A simple, spiritual building with a very special, peaceful atmosphere, where you can sit, reflect and pray as you take in the glorious views along the North Wales coast and the Clwydian range.
This Grade I listed church near the North Wales Pilgrims Way, was founded in the 5th century by St Nefydd, grandson of Brychan Brycheiniog. Nefydd's Well can be found on the outskirts of the small, quiet hamlet that nestles on the slopes of the Hiraethog highland.
The church has significant links to Welsh culture and language. Catherine of Berain, cousin of Elizabeth I and known as the Mother of Wales is said to be buried in the churchyard, the Celtic origins of which are evidenced by its raised, curvilinear appearance. It is the burial place of John Roberts, 1775-1829, founder of the Welsh Harvest tradition, who also helped to correct the edition of the Welsh Bible and Prayer Book published by SPCK in 1799. Local tradition claims that a saint is also buried in Llannefydd churchyard in a circular ditch surrounded by stones and known as Frymder's grave whilst in a nearby cave archaeologists have unearthed the teeth and jawbone of a Neanderthal boy from 230,000 years ago.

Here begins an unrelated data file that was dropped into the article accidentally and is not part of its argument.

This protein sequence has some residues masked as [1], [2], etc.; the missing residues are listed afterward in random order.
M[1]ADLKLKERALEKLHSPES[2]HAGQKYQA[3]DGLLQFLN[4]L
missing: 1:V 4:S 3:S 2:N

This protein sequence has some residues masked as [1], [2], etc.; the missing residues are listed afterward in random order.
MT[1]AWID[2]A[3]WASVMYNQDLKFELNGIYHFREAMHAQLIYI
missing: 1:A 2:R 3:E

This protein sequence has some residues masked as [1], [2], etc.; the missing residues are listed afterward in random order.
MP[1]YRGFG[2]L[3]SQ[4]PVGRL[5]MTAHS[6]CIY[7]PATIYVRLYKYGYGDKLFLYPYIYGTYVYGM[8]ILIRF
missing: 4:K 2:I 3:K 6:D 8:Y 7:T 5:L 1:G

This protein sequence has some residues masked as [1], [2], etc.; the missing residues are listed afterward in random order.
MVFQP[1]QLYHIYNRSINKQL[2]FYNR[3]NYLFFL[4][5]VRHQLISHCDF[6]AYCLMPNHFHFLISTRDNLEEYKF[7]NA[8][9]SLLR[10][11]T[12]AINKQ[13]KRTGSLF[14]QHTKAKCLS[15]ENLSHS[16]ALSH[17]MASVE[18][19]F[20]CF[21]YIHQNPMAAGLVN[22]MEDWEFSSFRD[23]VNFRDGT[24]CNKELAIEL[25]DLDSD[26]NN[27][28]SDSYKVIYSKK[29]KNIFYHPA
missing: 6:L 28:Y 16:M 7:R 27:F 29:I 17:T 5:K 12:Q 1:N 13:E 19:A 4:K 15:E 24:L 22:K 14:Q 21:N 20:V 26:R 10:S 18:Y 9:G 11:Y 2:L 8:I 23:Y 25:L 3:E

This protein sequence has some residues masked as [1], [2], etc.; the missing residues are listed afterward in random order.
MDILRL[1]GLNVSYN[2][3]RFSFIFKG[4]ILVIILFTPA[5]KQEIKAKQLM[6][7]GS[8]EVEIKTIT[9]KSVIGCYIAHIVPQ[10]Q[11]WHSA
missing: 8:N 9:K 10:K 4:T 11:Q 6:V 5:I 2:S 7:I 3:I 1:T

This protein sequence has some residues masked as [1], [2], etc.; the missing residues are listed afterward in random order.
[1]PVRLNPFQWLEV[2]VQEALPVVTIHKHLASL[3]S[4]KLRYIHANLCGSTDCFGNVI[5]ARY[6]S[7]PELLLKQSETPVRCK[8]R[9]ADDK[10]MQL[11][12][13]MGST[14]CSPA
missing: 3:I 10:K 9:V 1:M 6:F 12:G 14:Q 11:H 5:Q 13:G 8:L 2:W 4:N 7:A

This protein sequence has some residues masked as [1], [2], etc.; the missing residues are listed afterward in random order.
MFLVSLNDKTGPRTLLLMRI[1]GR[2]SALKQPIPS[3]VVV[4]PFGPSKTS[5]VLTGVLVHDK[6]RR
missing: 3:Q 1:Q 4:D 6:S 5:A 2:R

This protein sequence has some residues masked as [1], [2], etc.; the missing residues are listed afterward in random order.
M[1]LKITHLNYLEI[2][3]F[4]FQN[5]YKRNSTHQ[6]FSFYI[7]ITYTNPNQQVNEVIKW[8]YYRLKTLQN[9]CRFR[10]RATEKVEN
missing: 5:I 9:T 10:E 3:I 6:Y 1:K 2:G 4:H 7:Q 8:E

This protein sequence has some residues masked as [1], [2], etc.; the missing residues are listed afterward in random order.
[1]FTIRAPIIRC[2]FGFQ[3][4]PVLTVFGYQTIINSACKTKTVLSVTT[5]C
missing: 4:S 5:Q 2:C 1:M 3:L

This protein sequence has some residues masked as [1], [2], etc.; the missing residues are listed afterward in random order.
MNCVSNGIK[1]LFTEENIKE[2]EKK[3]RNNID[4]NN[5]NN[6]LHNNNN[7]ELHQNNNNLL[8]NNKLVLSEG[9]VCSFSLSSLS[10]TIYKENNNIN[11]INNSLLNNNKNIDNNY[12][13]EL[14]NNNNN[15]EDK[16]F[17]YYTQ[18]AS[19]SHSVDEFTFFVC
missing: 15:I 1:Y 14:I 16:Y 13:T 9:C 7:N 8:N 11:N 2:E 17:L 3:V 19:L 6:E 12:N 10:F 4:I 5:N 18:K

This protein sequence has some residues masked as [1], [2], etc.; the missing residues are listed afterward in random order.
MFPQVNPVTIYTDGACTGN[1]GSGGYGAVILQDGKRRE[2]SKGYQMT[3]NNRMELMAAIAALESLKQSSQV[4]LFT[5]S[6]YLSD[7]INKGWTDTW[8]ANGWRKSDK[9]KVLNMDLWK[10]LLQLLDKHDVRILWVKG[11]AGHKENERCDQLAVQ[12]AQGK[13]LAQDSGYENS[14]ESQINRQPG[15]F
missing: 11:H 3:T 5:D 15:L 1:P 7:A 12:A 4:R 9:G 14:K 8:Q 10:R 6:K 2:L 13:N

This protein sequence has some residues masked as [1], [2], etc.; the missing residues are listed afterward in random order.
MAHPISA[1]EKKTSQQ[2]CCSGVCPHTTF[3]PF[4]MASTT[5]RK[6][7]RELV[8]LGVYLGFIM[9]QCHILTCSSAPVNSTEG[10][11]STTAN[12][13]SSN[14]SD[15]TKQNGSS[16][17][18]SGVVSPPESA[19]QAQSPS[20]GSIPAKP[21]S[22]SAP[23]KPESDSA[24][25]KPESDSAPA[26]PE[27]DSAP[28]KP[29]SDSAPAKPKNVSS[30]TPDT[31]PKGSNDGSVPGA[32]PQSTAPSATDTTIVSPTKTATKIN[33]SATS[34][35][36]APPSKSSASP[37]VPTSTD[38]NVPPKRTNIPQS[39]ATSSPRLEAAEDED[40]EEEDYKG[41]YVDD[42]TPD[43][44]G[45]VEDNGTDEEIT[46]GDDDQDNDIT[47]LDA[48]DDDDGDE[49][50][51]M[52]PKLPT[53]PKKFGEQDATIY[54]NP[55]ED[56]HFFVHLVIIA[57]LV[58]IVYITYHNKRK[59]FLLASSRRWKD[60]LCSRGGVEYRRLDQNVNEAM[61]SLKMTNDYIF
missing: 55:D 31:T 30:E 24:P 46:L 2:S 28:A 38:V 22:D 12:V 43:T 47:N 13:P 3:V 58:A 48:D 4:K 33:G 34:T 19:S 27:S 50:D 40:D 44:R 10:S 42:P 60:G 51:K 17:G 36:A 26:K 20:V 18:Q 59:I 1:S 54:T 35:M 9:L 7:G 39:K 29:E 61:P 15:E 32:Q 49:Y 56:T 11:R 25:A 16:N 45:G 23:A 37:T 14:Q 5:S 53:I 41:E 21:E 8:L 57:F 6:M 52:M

The church is a delightful plain, simple, spacious, building, retaining some Medieval stone carvings and flooded by the light that pours through the stained glass window that depicts St David, the Virgin Mary and St Nefydd himself. Younger visitors can enjoy the treasure hunt sheets available but many come here to seek peace and to pray, as they did during the Food Riots of the winter of 1739-40 (when The Thames froze over) and during the Tithe Riots of 1887-1890, the village well known for its involvement in the latter.
Famous sons of Llannefydd include: Thomas Edwards, the Welsh language poet and dramatist better known as Twm o’r Nant (1739-1810); Humphrey Foulkes (1673-1747) clergyman, antiquarian and correspondent of Edward Lhwyd, curator of the Ashmolean Museum; Peter Foulkes (1676-1747) cleric & scholar; William Roberts (Nefydd) (1813 -72) Baptist minister, eisteddfodwr, promoter of British & Foreign School’s Society and author; Thomas Robert Jones (Gwerfulyn) (1802-56) Founder of True Ivorians; Griffith John Williams, curate in charge of Llanefydd, who lived at the Vicarage and was also a writer, broadcaster and winner of the Crown at Colwyn Bay National Eisteddfod 1947.